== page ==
It was easy to get deja vu this past week.
Just like in 2011-12, there is a sense that something very important has happened and something important has changed.
Mass protests have caught Vladimir Putin's regime off guard and suddenly there's a sense that the Kremlin's aura of omnipotence has been pierced.
Suddenly there's a sense that Vladimir Putin's regime feels threatened. But there is also a sense that the regime is very dangerous when it feels threatened.
Because everybody knows how 2011-12 ended: with a harsh crackdown on dissent followed by a military adventure in Ukraine.
Aleksei Navalny unexpectedly managed to land a punch last weekend. And now we are awaiting the Kremlin's counterpunch.
So what happens next? Here are a few thoughts and possibilities:
1) Bolotnaya Redux: Crackdowns And 'Fifth Columns'
Apparently beating demonstrators with truncheons and arresting more than 1,000 people wasn't enough. Igor Zubov thinks it's time to get really tough.
The deputy interior minister told TASS that "if these provocations begin to happen more frequently, we'll put the whole expansive arsenal at our disposal into play."
The pro-Kremlin tabloid Komsomolskaya Pravda, meanwhile, suggested that police use water cannon, tear gas, stun grenades -- and even robocops -- to disperse future demonstrations
In addition to Navalny being handed a 15-day jail sentence over the protests, the Moscow offices of his anticorruption foundation have been raided by police and Federal Security Service agents.
And Putin himself weighed in on March 30, saying "those who act outside the law must be punished."
Russian state television is also busy setting the Kremlin's narrative, predictably claiming that tens of thousands of people took to the streets in scores of cities to protest corruption due to a Western plot to undermine Russia.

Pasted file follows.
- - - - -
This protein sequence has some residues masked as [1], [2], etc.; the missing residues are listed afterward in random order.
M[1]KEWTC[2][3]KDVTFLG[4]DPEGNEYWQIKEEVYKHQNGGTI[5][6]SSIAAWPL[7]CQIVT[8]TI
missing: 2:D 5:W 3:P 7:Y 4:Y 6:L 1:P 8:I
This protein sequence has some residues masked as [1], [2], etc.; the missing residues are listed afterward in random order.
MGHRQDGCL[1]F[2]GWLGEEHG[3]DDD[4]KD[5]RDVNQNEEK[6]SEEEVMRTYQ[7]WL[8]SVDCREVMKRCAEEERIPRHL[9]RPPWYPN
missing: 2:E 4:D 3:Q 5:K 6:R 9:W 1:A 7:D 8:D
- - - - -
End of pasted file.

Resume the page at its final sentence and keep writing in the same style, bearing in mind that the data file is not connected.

So the Kremlin appears to dusting off its greatest hits: repressive measures and allegations that protesters are fifth columnists.
It appears to be reviving the script it followed after the May 2012 protests on Bolotnaya Square on the eve of Putin's inauguration.
2) A New Legitimacy Crisis: The End Of The Post-Crimea Reset?
But will a crackdown work this time?
Writing in Yezhednevny Zhurnal, political commentator Igor Yakovenko called the Kremlin's response thus far "multifaceted but predictable."
But he added that it was "highly likely" that too harsh a crackdown could lead to more violent protests in the future.
Whether the Kremlin can regain the initiative by using force, or whether that will backfire, largely depends on whether something Denis Volkov of the Levada Center calls "the Crimea reset" has faded.
In a piece last September, Volkov argued that Putin's regime was suffering a legitimacy crisis between 2009 and 2013, a crisis that fueled the mass street protests of 2011-12 and led to Navalny's meteoric rise as an opposition leader.
This legitimacy crisis lasted despite the Kremlin's harsh crackdown on dissent that followed Putin's return to the Kremlin in May 2012. And it intensified into an existential threat when the Ukrainian Euromaidan of 2013-14 seemed to inspire Russia's opposition.
And then came the annexation of Crimea, the war in the Donbas, and the ensuing patriotic fervor that rejuvenated the regime. In that atmosphere, resistance was not only futile -- it was dangerous.
But there are some signs that this is fading.